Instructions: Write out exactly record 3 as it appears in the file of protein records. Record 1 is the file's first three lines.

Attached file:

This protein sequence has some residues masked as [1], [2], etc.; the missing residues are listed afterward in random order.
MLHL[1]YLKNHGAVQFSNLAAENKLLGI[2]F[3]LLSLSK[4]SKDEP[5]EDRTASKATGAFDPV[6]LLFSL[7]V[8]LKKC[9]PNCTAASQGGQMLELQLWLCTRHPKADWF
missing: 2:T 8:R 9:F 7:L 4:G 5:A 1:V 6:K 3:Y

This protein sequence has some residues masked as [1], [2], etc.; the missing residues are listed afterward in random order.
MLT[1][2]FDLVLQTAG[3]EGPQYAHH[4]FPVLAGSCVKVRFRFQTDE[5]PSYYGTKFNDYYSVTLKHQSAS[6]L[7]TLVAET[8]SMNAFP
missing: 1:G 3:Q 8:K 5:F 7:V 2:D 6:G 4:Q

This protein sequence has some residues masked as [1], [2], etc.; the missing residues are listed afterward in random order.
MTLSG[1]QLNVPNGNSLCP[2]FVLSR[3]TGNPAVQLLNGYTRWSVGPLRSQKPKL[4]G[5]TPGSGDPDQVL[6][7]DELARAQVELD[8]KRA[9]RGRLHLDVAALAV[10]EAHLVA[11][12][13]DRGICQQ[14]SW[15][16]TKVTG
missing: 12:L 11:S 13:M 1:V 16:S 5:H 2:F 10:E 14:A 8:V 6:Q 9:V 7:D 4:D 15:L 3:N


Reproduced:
This protein sequence has some residues masked as [1], [2], etc.; the missing residues are listed afterward in random order.
MTLSG[1]QLNVPNGNSLCP[2]FVLSR[3]TGNPAVQLLNGYTRWSVGPLRSQKPKL[4]G[5]TPGSGDPDQVL[6][7]DELARAQVELD[8]KRA[9]RGRLHLDVAALAV[10]EAHLVA[11][12][13]DRGICQQ[14]SW[15][16]TKVTG
missing: 12:L 11:S 13:M 1:V 16:S 5:H 2:F 10:E 14:A 8:V 6:Q 9:V 7:D 4:D 15:L 3:N